The 10 most common qualities that
users looked for in their vendors are:
1. Reliability—Without doubt, the sin-gle-most important element readers value is
reliability. These readers’ customers will not
accept excuses for service failures, so neither should they. And when a vendor has
proven itself to be rock-solid reliable, an
enduring partnership is assured.
2. Excellence—While good performance is expected, the vendors receiving
accolades for service always went over and
above what was required.
3. Value & cost savings—Readers said
their key motivation for purchasing any
new technology or outsourced service was
cost savings, but the most the important
financial measure was value in terms of
increasing sales, production or other rev-enue-related metric.
4. Expertise and knowledge base—
Manufacturers and retailers increasingly
look to their providers for best practices
specific to their industry, market or product.
9. Global reach—As supply chains
become more global, companies of all sizes
are looking for technologies and services
that allow them to operate with trading
partners all over the world
10. Strong management—Nothing
can damage the relationship between a
company and its partners faster than an erosion of commitment from the partner’s
management. Leadership is monitored very
carefully by companies that depend on
their supply chain partners.
Finally, here are some important points
to keep in mind:
• The methodology for exactly how the
100 Great Supply Chain Partners nominating process was conducted is spelled out
on this page. However, very simply, the
companies listed here are completely based
on voluntary responses from readers. No
one at SupplyChainBrain had anything to
do with which companies were nominated.
• We have included 100 vendors just
because it is a manageable number. We
nology and services that help you achieve
your supply chain goals, you not only give
them the recognition that they deserve,
but you point out to all vendors the qualities that you admire—and expect. That
effort helps the entire industry. Thank you
again, and we look forward to your participation next year.
To access the following case studies online,
The notion of competitive advantage didn’t
stop them from nominating partners who
helped them compete any time, anywhere.
Vendors that have this expertise quickly
become trusted advisers.
5. Problem-solving—Year after year,
this continues to be a major theme because
companies experience emergencies. Partners that effectively handle such events are
highly valued by their customers.
6. Continuous improvement—
Companies want to see a plan for product development (especially in technology) so they
know their needs will be met in the future.
7. Support—The downsizing of most
companies means that they have greater
dependence on their vendors to implement, train, maintain and support the technologies and service provided. The support
component is almost as important as the
technology or service itself.
8. Positive culture—The greatest
accolades were bestowed on those vendors that took on any challenge and found
a way to accomplish a goal without complaints or excuses.
actually received nominations for more
than 500. The companies included just
had more, and more in-depth nominations than the others. The comments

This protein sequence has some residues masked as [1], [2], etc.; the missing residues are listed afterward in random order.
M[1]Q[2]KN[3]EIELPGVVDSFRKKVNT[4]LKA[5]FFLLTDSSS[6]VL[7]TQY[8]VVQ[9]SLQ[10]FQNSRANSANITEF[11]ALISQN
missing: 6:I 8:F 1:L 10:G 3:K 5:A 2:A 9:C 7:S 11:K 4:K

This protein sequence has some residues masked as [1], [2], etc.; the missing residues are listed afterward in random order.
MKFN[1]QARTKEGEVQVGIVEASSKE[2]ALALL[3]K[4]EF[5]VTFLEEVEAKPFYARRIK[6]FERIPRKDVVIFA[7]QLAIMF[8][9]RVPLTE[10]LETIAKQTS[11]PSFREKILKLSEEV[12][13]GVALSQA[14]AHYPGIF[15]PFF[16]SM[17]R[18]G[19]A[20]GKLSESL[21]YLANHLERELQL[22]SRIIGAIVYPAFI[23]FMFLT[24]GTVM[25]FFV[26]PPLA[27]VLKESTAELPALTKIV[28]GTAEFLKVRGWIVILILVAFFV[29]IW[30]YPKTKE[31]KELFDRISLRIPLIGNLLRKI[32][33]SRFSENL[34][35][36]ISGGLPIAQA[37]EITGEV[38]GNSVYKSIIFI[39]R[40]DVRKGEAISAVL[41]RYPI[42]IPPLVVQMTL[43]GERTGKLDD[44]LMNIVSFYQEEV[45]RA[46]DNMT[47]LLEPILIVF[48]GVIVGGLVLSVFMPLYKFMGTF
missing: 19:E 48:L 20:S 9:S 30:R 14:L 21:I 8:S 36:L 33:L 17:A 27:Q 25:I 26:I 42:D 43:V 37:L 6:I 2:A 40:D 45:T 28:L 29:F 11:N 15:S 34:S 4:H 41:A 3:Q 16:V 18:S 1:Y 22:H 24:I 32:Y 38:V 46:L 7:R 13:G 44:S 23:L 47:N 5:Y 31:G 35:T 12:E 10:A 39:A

offered for these unmentioned companies
clearly reflect their customers’ appreciation, but we had to draw the line somewhere. For better or for worse, the
number 100 has become the standard for
any list of this type.
This year we’ve added another component, something we call Spotlights. In them,
we simply let the comments of some of the
satisfied customers of 11 providers tell why
they nominated them as Great Supply
We thank all of the readers of Supply-
ChainBrain magazine who participated in
the 2009 edition of the 100 Great Supply
Chain Partners nominations. By voicing
your appreciation for the vendors of tech-
The list accompanying this report is
based entirely on the entries voluntarily
submitted to SupplyChainBrain.com,
where the official nomination form has
been posted since the early spring. Over
the last few months, many readers
received emails asking them to participate and directing them to the form.
Other readers and users of the web site
independently found a link to the official nomination form on the home page.
Nominations could only be made
using the official web-enabled form that
required nominators to identify themselves, their position, their company,
their email address and a phone number
where they could be reached to verify
their responses. For their nomination to
be counted, the participants had to provide adequate identifying information to
verify their identify and their legitimate
role in the industry. Nominations from
participants selecting their own companies or closely allied entities were disqualified, as were multiple nominations
from the same customer company.
Participants could nominate up to
three companies and could support
their nomination with as much or as little commentary as they wished. To provide more in-depth information for this
report, some nominators were interviewed after they submitted their completed forms. We received over 2,700
qualified responses nominating more
than 500 different companies. The final
list presented here includes the 100
companies that received the most nominations. In the case of ties, the nominations with the most detailed justification
Methodology for the 100
Great Supply Chain